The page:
The Whole Counsel of God
by David McWilliams
God not only rejects all invented manners of worship but strongly abominates them. It must be said, in fact, that as soon as men seek to worship God by their own judgment, whatever they produce is foul profanation.John Calvin
By John MacArthur
(Courtesy of Ligonier Ministries)
The world considers the message of the cross to be insanity, but it is the only hope this world has. John MacArthur urges Christians not to shrink back from declaring the gospel of Jesus Christ.
I Am Ready
by David McWilliams
We are told today that this is an age of progress, and therefore we must accept an improved gospel…We want no new gospel, no modern salvation…To talk of improving upon our perfect Saviour is to insult him. He is God’s propitiation; what would you more? My blood boils with indignation at the idea of improving the gospel. There is but one Saviour, and that one Saviour is the same forever. His doctrine is the same in every age, and is not yea and nay…We stand fast by the unaltered, unalterable, eternal name of Jesus Christ our Lord.Charles Spurgeon
NOTE: Please note that by offering these observations and recommendations, Jude 3 & the PCA is not assigning motive. We are asserting, however, that Dr. Keller has taught and promoted error that has undermined the worship, edification, and witness of the Presbyterian Church in America.
NOTE: For simplicity of presentation, we have not provided citations on this page. However, if you need that information, you may email us at Jude3PCA@gmail.com.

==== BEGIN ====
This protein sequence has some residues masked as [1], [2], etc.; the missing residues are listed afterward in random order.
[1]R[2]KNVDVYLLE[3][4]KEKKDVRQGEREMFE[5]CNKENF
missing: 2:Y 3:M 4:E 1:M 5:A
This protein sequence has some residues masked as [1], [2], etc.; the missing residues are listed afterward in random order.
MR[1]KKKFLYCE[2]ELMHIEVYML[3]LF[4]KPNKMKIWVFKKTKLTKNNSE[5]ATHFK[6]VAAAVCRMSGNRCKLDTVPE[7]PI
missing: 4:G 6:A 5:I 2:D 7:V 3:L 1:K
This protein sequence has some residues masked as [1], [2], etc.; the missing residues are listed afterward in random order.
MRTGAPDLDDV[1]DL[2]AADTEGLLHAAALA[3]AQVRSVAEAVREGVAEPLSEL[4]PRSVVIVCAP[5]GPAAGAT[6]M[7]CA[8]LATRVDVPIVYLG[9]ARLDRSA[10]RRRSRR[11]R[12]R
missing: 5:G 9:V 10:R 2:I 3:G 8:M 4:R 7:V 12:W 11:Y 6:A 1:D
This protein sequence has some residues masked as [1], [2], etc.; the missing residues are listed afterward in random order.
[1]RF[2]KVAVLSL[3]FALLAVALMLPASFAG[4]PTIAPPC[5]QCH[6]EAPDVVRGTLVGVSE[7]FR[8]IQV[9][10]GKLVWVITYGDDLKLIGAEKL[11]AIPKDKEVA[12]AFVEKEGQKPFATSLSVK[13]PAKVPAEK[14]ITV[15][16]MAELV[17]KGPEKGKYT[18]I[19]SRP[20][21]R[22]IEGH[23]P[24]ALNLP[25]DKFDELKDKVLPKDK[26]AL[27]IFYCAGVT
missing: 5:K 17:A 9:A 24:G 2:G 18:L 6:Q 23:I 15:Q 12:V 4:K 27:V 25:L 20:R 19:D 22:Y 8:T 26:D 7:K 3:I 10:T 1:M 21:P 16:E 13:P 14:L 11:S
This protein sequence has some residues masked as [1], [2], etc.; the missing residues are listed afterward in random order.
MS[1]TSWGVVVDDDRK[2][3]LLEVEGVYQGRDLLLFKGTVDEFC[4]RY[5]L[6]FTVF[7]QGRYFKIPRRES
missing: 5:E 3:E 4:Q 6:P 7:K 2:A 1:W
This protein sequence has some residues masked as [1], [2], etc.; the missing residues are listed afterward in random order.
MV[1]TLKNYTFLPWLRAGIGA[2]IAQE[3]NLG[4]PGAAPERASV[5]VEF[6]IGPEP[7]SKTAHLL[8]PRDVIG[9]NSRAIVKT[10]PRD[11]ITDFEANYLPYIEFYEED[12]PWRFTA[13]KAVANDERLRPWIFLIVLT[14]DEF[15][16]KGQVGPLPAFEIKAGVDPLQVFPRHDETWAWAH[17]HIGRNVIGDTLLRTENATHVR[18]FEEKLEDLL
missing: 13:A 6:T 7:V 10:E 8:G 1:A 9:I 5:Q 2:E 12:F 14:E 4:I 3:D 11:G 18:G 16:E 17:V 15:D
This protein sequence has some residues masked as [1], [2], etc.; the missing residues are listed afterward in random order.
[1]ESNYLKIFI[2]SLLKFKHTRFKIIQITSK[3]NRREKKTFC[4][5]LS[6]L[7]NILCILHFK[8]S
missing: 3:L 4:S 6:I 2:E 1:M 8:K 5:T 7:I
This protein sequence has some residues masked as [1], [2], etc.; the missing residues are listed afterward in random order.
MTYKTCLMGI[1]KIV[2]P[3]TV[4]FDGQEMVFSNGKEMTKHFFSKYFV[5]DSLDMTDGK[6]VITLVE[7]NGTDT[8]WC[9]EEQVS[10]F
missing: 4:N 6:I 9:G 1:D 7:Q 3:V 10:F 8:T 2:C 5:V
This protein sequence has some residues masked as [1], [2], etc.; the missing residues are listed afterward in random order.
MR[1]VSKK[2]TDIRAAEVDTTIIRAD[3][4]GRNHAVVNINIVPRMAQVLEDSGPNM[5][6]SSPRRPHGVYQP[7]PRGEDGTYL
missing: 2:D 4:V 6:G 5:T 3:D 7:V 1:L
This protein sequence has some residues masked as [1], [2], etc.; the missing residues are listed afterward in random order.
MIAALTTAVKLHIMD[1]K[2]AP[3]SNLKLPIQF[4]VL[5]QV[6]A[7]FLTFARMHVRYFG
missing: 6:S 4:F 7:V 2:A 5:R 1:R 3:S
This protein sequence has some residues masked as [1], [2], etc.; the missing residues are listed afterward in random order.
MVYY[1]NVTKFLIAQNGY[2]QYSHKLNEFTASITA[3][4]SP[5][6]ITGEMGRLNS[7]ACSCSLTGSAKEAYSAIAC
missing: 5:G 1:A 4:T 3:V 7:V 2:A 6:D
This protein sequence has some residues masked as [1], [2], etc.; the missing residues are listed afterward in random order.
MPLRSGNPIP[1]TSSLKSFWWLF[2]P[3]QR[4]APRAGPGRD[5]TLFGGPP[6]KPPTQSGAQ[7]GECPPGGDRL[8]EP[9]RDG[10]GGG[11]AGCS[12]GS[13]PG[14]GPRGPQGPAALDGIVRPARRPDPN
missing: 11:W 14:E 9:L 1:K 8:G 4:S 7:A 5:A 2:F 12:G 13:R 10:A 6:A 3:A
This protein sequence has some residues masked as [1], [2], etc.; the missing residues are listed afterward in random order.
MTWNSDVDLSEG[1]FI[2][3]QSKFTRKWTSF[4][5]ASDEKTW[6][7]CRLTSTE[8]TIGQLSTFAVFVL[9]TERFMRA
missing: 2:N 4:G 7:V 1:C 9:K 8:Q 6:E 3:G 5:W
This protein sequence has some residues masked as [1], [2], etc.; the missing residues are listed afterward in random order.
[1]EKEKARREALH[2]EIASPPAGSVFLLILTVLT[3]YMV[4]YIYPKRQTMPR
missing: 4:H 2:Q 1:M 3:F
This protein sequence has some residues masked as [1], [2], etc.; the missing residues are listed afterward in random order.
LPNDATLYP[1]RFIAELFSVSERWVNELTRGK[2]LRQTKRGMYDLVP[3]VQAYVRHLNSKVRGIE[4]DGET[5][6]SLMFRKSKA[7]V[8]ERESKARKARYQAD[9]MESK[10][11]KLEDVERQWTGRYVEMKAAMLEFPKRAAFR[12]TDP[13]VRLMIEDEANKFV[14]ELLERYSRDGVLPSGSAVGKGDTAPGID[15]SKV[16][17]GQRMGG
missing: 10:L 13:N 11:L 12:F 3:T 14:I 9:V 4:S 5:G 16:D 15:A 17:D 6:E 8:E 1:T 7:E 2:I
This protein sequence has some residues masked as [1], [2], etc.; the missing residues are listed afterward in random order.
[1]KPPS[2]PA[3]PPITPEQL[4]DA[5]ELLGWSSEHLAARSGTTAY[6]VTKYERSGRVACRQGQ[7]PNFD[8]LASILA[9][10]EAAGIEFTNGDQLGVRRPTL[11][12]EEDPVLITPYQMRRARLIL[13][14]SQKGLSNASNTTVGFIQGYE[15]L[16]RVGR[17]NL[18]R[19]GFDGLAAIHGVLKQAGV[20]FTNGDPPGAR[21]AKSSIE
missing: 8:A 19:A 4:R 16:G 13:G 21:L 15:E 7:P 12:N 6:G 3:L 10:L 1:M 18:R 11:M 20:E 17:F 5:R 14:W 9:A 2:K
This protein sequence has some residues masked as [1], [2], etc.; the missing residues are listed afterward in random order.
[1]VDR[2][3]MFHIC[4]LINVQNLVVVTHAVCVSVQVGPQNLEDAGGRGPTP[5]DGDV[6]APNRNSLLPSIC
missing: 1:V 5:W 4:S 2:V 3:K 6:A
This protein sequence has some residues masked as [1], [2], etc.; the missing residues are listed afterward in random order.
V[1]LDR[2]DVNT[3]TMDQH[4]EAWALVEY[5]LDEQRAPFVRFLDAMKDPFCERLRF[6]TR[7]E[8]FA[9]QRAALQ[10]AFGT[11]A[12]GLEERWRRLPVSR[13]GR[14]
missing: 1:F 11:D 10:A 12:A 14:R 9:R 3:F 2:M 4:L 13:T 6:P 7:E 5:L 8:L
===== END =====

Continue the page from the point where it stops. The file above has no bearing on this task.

By John MacArthur
Today, Christians are told that if you can make sinners comfortable, they’ll be more open to the gospel. If you can convince them that the Bible’s message poses no threat to their way of life, perhaps they’ll believe. Remove the offense of the gospel, and maybe they’ll accept it—and you. This dangerous nonsense isn’t new. Charles Spurgeon battled the same pragmatic philosophy more than a century ago, faithfully arguing that the Word of God alone is sufficient to penetrate sin-hardened hearts.
By William H. Schweitzer, ed.
“Dr Keller is committed to a culturally-contextualized version of the Christian faith designed to attract urban intellectuals. He frankly acknowledges that he has, at least in the cases of the doctrines of creation, sin and hell, come to an alternative rendering with the objective of making it less offensive. On one hand, this strategy in the hands of such a highly gifted man means that his writings have become among the most popular and influential in Christendom. On the other hand, the resulting teaching in his writings is predictably at variance with Scripture on a number of important points.
This being the case, the need for this book unfortunately remains. The contributors of this book do not relish this kind of work and would much prefer to devote ourselves to purely positive pursuits. Nonetheless, the need to clarify the truth for Christ’s flock is unequivocal and so we have been urged to publish this second edition. It is my hope that there will be no need for a third edition. Rather, I pray that Dr Keller would retract the aspects of his teaching that are identified in the chapters of this book. This would be best for the church and best for his legacy.
Finally, in this age of growing divergence between progressive and conservative schools within Reformed denominations, please join with me in praying for the unity of the church—a unity based on our common Head and his eternal truth. ‘…till we all come to the unity of the faith and of the knowledge of the Son of God, to a perfect man, to the measure of the stature of the fullness of Christ’ (Eph 4:13).” – William M. Schweitzer, ed.